Mature whitetail bucks are smart, but they are not Houdini. And they can be fooled!
My final evening’s chosen stand the first year I hunted whitetails in America’s heartland was a natural ground blind of head-high scrub oak saplings, still clutching to their brittle brown leaves at the edge of a CRP field of waist-high grass. A dilapidated barbed-wire fence marked the northern property boundary to my left bordering a small 5-acre field of cut corn whose far edge fell away into a low depression where it met a timbered draw. Honestly, I didn’t expect much to happen. I’d pulled my treestands to get an early start home to Pennsylvania that evening, and was just passing the waning hours of my hunt dreaming of next season. BIG mistake!
The sight of bone-white tines moving in sync with a purposeful stride as he exited the depression and entered the field triggered that familiar stutter step as my ticker jumped to its next gear. He was an absolute brute! A massive tall-tined rack, thick as your wrist at the bases and throughout most of his beam length, sat atop a thick-necked, barrel-chested 300-pound body.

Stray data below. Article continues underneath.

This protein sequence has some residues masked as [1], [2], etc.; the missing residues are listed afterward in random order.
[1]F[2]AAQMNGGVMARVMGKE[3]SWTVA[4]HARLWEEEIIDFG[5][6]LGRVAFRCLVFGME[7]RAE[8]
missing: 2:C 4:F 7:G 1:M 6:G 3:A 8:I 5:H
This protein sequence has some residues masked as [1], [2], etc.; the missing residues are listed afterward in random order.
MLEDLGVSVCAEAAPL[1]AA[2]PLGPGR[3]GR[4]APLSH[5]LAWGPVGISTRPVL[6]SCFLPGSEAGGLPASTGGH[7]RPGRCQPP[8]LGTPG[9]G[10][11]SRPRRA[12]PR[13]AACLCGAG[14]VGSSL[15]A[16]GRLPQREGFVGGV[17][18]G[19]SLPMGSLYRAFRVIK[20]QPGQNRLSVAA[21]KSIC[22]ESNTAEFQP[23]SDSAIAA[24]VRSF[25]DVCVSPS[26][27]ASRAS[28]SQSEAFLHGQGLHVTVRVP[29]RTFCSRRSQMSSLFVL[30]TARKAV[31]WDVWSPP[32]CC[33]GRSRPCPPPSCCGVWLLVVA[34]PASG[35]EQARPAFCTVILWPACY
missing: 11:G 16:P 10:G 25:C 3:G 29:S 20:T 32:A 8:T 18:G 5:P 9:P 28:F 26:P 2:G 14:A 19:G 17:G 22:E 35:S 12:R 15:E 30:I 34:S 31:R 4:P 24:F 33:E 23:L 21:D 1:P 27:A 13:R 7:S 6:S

His body language left no doubt he was on the prowl, and as I regained my senses, I reached for my favorite call: two soft doe bleats, pause, then one more. Before that third bleat died away he was already headed for the fence crossing I had identified and ranged earlier at exactly 31 yards. As he cleared the fence, my kisser settled at the corner of my mouth, and I remember thinking, “This is just too easy.”